A specific line of products with the halal seal of approval
Most religions are characterized by a culinary tradition. Foods that are permissible for Muslims are called halal; foods permissible for Jews, kosher, and also in the Christian tradition there are also specific eating customs (as fasting and abstinence). A list of permissible and non-permissible foods for Muslims has been developed according to Islamic law or sharia, and guidelines for how foods are prepared and cooked have been established.
Halal certification is the process of guaranteeing quality as applied to foods according to halal rules and other preestablished documents. Halal foods are offered to Islamic communities by companies and organizations in the countries where they live, in the European Union and for export to Muslim-majority countries.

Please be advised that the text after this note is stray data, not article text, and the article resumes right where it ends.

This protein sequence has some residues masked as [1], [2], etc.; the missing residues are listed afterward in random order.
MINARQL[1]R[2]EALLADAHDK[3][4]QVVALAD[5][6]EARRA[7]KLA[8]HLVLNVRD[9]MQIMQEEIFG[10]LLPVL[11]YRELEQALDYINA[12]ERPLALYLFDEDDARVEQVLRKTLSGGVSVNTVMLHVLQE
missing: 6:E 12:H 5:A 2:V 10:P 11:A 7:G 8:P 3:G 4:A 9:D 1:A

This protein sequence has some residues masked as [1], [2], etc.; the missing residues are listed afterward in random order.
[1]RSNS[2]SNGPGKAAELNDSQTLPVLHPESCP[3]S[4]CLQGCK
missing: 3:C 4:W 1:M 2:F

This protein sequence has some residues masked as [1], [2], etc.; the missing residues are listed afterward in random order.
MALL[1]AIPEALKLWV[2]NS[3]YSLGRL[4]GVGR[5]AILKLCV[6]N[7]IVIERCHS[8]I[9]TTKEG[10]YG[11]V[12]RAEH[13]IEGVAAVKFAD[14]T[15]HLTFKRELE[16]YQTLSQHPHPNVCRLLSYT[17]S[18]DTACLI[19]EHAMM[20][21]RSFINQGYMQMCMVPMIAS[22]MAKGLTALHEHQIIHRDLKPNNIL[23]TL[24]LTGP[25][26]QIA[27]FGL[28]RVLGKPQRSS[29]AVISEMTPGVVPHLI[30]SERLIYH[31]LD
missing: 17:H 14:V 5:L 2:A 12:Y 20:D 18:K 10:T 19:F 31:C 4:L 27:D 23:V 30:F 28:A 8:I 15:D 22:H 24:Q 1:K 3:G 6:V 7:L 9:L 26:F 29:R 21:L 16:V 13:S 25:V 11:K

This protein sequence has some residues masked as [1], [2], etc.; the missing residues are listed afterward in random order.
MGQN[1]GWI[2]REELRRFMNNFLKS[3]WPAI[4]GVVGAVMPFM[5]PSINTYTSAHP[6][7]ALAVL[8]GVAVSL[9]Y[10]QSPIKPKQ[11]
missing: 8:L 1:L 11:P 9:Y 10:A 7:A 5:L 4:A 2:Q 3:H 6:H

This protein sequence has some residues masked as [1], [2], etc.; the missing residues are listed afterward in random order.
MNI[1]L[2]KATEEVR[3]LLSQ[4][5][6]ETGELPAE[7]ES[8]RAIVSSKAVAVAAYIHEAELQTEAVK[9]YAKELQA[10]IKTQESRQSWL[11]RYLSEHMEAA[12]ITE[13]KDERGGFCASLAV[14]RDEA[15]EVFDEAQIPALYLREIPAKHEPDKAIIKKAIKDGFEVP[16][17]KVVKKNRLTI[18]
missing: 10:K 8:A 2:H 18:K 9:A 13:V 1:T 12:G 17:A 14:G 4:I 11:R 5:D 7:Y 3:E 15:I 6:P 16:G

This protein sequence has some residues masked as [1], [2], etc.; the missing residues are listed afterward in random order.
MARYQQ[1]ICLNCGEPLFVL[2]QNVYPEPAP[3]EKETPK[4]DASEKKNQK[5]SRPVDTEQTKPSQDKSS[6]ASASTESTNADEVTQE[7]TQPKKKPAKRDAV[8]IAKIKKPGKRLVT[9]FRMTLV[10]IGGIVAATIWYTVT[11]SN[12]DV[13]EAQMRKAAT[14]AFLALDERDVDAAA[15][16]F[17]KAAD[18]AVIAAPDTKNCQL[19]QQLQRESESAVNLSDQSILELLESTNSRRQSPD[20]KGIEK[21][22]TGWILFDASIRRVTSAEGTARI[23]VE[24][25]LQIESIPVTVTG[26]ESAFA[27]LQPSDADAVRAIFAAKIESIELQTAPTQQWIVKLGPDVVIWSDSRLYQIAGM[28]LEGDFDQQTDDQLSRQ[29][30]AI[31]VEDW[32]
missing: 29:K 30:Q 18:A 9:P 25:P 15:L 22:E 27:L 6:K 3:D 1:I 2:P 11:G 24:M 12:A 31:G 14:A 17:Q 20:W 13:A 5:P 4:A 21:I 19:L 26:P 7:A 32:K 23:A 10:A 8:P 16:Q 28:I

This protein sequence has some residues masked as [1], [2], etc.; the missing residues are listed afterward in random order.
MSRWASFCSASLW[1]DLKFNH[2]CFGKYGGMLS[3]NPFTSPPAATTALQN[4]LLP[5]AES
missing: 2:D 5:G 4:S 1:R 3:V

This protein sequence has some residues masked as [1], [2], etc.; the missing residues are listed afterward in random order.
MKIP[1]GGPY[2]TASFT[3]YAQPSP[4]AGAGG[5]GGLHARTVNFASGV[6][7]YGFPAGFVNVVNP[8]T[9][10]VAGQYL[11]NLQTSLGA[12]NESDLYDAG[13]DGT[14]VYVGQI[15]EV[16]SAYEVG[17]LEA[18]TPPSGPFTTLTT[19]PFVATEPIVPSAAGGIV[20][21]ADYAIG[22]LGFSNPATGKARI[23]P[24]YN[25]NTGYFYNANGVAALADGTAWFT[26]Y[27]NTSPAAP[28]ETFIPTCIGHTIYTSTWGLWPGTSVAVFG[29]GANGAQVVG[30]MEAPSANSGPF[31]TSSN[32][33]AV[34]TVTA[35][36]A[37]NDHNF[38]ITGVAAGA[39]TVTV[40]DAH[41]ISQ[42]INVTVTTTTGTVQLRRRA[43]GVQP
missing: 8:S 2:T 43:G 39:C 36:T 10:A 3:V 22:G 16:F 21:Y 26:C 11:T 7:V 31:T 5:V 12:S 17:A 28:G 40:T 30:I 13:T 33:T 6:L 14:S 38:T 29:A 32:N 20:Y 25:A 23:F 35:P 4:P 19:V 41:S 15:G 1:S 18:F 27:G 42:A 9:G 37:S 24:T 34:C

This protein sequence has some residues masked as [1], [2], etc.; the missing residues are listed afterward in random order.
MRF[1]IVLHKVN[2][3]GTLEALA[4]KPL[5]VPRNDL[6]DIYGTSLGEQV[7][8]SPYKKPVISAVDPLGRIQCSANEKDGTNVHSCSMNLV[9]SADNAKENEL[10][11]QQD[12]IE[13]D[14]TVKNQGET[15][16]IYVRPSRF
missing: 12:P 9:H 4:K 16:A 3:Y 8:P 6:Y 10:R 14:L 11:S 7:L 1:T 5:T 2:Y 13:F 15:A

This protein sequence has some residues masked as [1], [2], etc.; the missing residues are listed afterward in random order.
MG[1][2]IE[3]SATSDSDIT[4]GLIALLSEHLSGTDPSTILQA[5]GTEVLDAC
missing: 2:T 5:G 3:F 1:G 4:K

Halal certification is managed by the Halal Institute and the following requirements must be met: Foods must not include or contain anything in their composition which is considered illegal under Islamic law.
Foods must be processed, prepared, transported and stored employing appropriate equipment and facilities that are free from any activity considered illegal under Islamic law.
Foods must not have been in direct contact with other foods that do not meet the above requirements.